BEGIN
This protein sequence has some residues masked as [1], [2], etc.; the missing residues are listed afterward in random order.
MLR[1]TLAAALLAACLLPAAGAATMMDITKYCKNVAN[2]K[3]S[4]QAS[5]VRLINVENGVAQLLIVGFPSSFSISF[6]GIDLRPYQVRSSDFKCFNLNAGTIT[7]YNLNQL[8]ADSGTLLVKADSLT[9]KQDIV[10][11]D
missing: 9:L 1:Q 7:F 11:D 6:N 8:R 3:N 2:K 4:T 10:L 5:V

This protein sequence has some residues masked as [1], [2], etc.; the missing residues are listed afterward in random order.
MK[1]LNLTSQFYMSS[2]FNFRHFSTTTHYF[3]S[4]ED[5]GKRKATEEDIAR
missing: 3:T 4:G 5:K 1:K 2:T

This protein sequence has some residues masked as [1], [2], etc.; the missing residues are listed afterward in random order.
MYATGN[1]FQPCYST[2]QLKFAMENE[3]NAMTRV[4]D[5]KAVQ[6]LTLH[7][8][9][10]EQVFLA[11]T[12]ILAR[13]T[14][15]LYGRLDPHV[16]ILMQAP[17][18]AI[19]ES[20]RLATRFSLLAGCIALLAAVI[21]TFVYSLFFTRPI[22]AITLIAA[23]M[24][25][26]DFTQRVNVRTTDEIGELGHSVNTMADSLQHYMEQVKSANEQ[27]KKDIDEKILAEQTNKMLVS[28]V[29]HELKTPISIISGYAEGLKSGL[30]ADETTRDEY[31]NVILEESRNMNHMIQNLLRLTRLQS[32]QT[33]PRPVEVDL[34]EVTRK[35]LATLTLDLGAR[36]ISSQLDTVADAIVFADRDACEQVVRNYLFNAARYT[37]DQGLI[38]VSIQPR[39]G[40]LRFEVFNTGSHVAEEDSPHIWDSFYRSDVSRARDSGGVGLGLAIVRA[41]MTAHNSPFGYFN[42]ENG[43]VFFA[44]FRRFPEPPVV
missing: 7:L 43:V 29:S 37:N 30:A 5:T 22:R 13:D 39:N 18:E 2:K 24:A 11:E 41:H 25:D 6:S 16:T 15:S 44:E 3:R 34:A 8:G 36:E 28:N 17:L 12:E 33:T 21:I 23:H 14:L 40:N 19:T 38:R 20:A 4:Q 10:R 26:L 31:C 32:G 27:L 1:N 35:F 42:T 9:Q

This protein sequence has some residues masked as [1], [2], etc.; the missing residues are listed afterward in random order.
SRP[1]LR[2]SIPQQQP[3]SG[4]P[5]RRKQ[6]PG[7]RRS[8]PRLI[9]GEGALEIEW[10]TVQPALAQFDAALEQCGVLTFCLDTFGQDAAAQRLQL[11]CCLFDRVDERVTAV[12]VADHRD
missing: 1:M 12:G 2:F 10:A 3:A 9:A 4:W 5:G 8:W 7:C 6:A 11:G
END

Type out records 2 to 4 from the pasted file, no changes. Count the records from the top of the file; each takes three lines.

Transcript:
This protein sequence has some residues masked as [1], [2], etc.; the missing residues are listed afterward in random order.
MK[1]LNLTSQFYMSS[2]FNFRHFSTTTHYF[3]S[4]ED[5]GKRKATEEDIAR
missing: 3:T 4:G 5:K 1:K 2:T

This protein sequence has some residues masked as [1], [2], etc.; the missing residues are listed afterward in random order.
MYATGN[1]FQPCYST[2]QLKFAMENE[3]NAMTRV[4]D[5]KAVQ[6]LTLH[7][8][9][10]EQVFLA[11]T[12]ILAR[13]T[14][15]LYGRLDPHV[16]ILMQAP[17][18]AI[19]ES[20]RLATRFSLLAGCIALLAAVI[21]TFVYSLFFTRPI[22]AITLIAA[23]M[24][25][26]DFTQRVNVRTTDEIGELGHSVNTMADSLQHYMEQVKSANEQ[27]KKDIDEKILAEQTNKMLVS[28]V[29]HELKTPISIISGYAEGLKSGL[30]ADETTRDEY[31]NVILEESRNMNHMIQNLLRLTRLQS[32]QT[33]PRPVEVDL[34]EVTRK[35]LATLTLDLGAR[36]ISSQLDTVADAIVFADRDACEQVVRNYLFNAARYT[37]DQGLI[38]VSIQPR[39]G[40]LRFEVFNTGSHVAEEDSPHIWDSFYRSDVSRARDSGGVGLGLAIVRA[41]MTAHNSPFGYFN[42]ENG[43]VFFA[44]FRRFPEPPVV
missing: 7:L 43:V 29:S 37:N 30:A 5:T 22:R 13:D 39:N 18:E 2:K 24:A 11:E 41:H 25:D 6:S 16:T 15:S 44:E 3:R 34:A 8:G 36:E 28:N 17:L 12:E 33:T 21:I 23:H 14:L 40:N 19:T 38:R 20:A 4:Q 10:R 26:L 31:C 32:G 27:L 1:N 35:F 42:T 9:Q

This protein sequence has some residues masked as [1], [2], etc.; the missing residues are listed afterward in random order.
SRP[1]LR[2]SIPQQQP[3]SG[4]P[5]RRKQ[6]PG[7]RRS[8]PRLI[9]GEGALEIEW[10]TVQPALAQFDAALEQCGVLTFCLDTFGQDAAAQRLQL[11]CCLFDRVDERVTAV[12]VADHRD
missing: 1:M 12:G 2:F 10:A 3:A 9:A 4:W 5:G 8:W 7:C 6:A 11:G